Figure 1: Using manual control, we are able to take a properly exposed image by changing our F/Stop to F22 and leaving our shutter speed on 1/200 and ISO on 200.

Figure 1: Using manual control, we are able to take a properly exposed image by changing our F/Stop to F22 and leaving our shutter speed on 1/200 and ISO on 200.

By Jeff Kozlowski, DDS, and Mary Estes

After an article profiling our practice and how we used photography appeared in Orthodontic Products (February 2013), there have been many questions regarding camera settings and how to get the best photos possible.

While considerable thought goes into taking a perfect photo, it doesn’t have to be hard. The main goal for orthodontic photography is to see all the teeth clearly and in focus from the proper angle. Many people take dental photos using their camera on automatic mode because it is easier. Sometimes you will get an OK image based off of the camera’s automatic calculations for how the image should look, but what about when the photo does not come out right? What do you change?

The challenge with taking intraoral photos with automatic camera and flash settings is that the camera is interpreting all the factors and choosing how to take the photo. This can be problematic because the camera is automatically selecting what to focus on and how much light should be let in. The camera varies all of the settings to make sure the photo comes out as it sees fit. This can mean different settings for every photo, changing the way your photo turns out from image to image. The result: inconsistent photos.

If you’ve ever taken an intraoral photo where the front teeth are in focus and the back teeth are not, we’re going to explain how to fix that. To create consistency and maintain quality, it’s important to use the camera on the manual setting. By doing this, you are eliminating the camera’s need to “think” about what needs to be adjusted and do so automatically.

In our offices, we use complete manual control over our shutter speed, ISO, F/Stop, white balance, and flash. Doing so allows us to modify for different lighting conditions to get the best-looking images while consistently getting the same focus and light for every patient’s photos at every visit. If this all sounds foreign to you, don’t worry. It’s really not that complicated.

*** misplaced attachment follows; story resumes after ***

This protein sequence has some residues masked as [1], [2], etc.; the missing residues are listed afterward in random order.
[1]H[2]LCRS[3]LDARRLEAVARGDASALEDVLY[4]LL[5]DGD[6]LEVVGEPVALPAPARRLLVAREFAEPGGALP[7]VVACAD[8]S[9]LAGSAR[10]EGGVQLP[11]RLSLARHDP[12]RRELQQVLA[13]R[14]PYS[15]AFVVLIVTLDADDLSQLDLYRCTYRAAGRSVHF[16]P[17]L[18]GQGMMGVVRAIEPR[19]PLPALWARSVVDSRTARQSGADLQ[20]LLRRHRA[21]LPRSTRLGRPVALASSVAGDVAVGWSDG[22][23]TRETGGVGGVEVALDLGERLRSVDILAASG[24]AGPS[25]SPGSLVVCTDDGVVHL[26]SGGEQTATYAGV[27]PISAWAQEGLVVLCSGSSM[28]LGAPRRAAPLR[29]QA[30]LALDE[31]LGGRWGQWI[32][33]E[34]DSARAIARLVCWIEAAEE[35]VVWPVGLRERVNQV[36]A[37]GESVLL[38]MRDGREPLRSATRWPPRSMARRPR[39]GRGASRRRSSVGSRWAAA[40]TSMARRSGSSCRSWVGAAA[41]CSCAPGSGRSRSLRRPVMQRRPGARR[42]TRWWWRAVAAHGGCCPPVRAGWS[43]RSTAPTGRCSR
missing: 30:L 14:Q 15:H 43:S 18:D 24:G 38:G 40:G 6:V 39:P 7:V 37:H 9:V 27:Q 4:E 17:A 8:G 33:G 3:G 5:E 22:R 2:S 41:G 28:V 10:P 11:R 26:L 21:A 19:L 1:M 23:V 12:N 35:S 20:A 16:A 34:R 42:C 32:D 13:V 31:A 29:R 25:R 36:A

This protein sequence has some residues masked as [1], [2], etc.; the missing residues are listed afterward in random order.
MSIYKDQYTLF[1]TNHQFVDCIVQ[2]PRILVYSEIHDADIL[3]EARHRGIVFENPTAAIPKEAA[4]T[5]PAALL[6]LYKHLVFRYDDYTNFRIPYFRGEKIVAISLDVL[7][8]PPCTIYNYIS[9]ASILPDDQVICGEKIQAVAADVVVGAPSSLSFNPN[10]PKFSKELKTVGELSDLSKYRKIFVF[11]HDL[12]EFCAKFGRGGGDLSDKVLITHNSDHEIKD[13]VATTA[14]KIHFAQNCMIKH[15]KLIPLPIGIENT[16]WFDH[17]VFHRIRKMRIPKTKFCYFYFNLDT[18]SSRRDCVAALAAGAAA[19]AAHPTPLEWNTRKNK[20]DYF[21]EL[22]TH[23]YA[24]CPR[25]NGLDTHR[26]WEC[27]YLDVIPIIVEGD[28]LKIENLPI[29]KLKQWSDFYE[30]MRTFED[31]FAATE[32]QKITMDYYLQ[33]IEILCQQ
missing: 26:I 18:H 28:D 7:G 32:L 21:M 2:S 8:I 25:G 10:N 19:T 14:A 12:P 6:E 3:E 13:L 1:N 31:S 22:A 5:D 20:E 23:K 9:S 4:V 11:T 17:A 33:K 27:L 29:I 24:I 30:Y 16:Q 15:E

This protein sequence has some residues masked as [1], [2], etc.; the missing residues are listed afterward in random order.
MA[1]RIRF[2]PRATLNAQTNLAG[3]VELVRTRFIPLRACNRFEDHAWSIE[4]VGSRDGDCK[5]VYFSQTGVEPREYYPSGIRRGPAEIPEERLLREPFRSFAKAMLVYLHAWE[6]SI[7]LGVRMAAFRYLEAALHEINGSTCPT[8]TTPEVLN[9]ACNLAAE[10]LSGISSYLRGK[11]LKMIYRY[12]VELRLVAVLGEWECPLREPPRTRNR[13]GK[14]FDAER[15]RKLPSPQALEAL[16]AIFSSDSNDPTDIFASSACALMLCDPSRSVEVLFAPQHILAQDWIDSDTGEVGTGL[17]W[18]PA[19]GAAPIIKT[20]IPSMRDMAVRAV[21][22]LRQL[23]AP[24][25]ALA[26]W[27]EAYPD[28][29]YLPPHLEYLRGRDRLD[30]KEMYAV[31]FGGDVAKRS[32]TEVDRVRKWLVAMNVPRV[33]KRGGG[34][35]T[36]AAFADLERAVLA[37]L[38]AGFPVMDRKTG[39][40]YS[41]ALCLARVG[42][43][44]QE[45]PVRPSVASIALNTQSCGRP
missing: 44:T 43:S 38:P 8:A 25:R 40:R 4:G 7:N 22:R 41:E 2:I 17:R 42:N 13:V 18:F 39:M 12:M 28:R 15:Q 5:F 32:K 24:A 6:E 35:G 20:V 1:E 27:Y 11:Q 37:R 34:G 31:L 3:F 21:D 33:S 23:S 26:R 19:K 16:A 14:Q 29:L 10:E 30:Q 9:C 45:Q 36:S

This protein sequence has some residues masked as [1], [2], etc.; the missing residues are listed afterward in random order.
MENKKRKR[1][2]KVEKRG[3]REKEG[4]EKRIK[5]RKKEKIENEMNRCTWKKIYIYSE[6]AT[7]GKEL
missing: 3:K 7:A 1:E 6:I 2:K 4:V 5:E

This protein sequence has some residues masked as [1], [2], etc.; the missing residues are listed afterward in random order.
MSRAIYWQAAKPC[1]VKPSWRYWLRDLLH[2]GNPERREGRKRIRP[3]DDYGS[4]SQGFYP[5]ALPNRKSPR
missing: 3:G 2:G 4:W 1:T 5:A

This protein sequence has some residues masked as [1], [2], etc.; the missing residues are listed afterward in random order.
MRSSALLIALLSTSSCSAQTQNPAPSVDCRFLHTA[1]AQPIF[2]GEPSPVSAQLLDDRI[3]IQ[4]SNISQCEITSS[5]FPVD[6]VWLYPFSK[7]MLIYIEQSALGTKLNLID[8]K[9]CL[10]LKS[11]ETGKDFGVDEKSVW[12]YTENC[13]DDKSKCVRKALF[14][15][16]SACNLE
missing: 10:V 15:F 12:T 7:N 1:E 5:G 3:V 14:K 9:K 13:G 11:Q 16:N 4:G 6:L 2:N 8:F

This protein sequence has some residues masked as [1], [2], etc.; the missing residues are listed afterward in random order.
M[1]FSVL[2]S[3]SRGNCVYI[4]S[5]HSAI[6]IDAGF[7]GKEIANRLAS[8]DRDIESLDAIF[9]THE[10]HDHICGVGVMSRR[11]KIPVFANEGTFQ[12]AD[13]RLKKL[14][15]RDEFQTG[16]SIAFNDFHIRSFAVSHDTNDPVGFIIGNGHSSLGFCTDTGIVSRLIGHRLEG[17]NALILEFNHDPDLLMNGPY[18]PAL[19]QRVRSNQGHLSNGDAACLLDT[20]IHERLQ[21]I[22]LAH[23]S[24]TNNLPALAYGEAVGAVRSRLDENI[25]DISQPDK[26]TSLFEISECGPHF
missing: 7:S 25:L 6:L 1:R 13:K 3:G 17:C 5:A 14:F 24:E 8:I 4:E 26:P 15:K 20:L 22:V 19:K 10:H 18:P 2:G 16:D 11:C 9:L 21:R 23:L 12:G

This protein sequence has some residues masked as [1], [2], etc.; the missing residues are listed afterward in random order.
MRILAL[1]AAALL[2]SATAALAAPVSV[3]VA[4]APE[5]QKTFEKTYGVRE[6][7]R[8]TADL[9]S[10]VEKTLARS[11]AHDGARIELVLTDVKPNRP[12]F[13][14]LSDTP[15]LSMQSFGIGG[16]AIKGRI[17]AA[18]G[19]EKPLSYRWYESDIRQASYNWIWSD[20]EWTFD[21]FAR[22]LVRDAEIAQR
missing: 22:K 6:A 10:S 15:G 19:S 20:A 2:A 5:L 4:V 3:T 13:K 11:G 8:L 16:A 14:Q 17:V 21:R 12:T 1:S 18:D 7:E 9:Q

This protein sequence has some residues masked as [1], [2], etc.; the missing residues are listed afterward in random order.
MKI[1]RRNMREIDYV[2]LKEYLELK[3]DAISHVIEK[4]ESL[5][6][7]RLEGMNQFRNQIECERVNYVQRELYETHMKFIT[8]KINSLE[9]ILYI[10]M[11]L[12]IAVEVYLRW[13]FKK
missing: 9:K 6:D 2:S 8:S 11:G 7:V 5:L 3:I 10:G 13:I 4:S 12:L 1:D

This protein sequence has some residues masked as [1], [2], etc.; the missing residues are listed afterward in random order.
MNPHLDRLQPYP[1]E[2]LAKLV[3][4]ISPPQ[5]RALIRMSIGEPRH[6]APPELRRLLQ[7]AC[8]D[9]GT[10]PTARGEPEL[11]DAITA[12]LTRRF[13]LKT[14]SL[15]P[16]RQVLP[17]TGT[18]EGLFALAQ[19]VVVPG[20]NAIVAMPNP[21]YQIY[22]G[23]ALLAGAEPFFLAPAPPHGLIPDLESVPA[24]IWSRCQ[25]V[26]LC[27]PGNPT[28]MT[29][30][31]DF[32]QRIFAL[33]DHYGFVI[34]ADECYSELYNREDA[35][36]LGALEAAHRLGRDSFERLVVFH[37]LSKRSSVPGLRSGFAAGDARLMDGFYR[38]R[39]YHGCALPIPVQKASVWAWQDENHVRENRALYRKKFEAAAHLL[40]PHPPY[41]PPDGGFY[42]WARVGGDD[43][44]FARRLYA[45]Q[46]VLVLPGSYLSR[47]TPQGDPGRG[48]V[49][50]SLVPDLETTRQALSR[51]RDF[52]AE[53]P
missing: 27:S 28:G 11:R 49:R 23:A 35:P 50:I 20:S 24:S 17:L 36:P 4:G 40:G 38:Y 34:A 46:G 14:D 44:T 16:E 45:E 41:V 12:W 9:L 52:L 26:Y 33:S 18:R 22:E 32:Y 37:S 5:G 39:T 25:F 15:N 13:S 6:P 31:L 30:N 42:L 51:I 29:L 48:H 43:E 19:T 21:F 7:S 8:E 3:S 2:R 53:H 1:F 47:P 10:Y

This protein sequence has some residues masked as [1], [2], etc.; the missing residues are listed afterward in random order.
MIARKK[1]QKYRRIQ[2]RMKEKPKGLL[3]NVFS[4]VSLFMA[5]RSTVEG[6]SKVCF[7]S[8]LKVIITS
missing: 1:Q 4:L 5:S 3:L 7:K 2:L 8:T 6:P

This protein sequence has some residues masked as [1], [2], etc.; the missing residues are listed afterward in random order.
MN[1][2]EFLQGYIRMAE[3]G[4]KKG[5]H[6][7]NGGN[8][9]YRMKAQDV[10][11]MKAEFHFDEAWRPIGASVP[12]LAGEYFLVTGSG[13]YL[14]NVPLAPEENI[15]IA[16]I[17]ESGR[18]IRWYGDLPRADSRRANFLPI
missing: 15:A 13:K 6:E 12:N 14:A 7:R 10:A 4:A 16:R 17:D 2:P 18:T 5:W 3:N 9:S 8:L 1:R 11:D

Getting Started

Let’s start by reviewing what equipment and settings we use in our office. We use a Canon EOS Rebel XSI, Canon Macro Lens LF 100 mm 1:2.8, and Canon Macro Ring Lite MR014EX. As far as settings, it’s all about the light in the space where you are taking photos. You may need to vary your camera settings in your office based on individual lighting conditions, but in our practice we use the following:

  • Flash: Manual – ½ second
  • F/Stop: variable (see below)
  • Shutter Speed: 1/200th of a second
  • ISO: 200
  • White Balance (WB): Flash
  • Auto Focus: Manually select  the center of the image

Switching from automatic to full manual control over your camera isn’t complicated; it’s a balance of adjusting the three main components to create a properly exposed image: F/Stop (aperture), shutter speed, and ISO. When you have a properly exposed image and you change one of these three components, you need to modify one of the other components in order to keep the image properly exposed.

Think of a properly exposed image like leveling a tripod. In order to get the tripod level on any surface, you have to adjust each one of the legs until it is sitting level. The settings we use are specifically designed to make sure that the center intra-oral image has the deepest depth of field/focus so that all of the teeth can clearly be seen. In our office, we do this by keeping our shutter speed at 1/200th of a second and the ISO on 200 so we only have to vary the F/Stop as we take photos.

What to Know

Here is a breakdown of the different components:

Figure 2: A larger F/Stop—F13—on the same photo, allows too much light in and washes out the image.

Figure 2: A larger F/Stop—F13—on the same photo, allows too much light in and washes out the image.

Flash Settings: The flash settings determine how much light is let out by the flash and for how long when the shutter opens to snap a photo. It is important to use the manual mode for your ring flash. If you’re using automatic settings, the auto setting on your flash can be the worst offender for creating inconsistent images. If you use auto flash (commonly displayed as TTL or ETTL), the camera automatically adjusts the output of the flash (how much light for how long) based on how you change the other settings in the camera.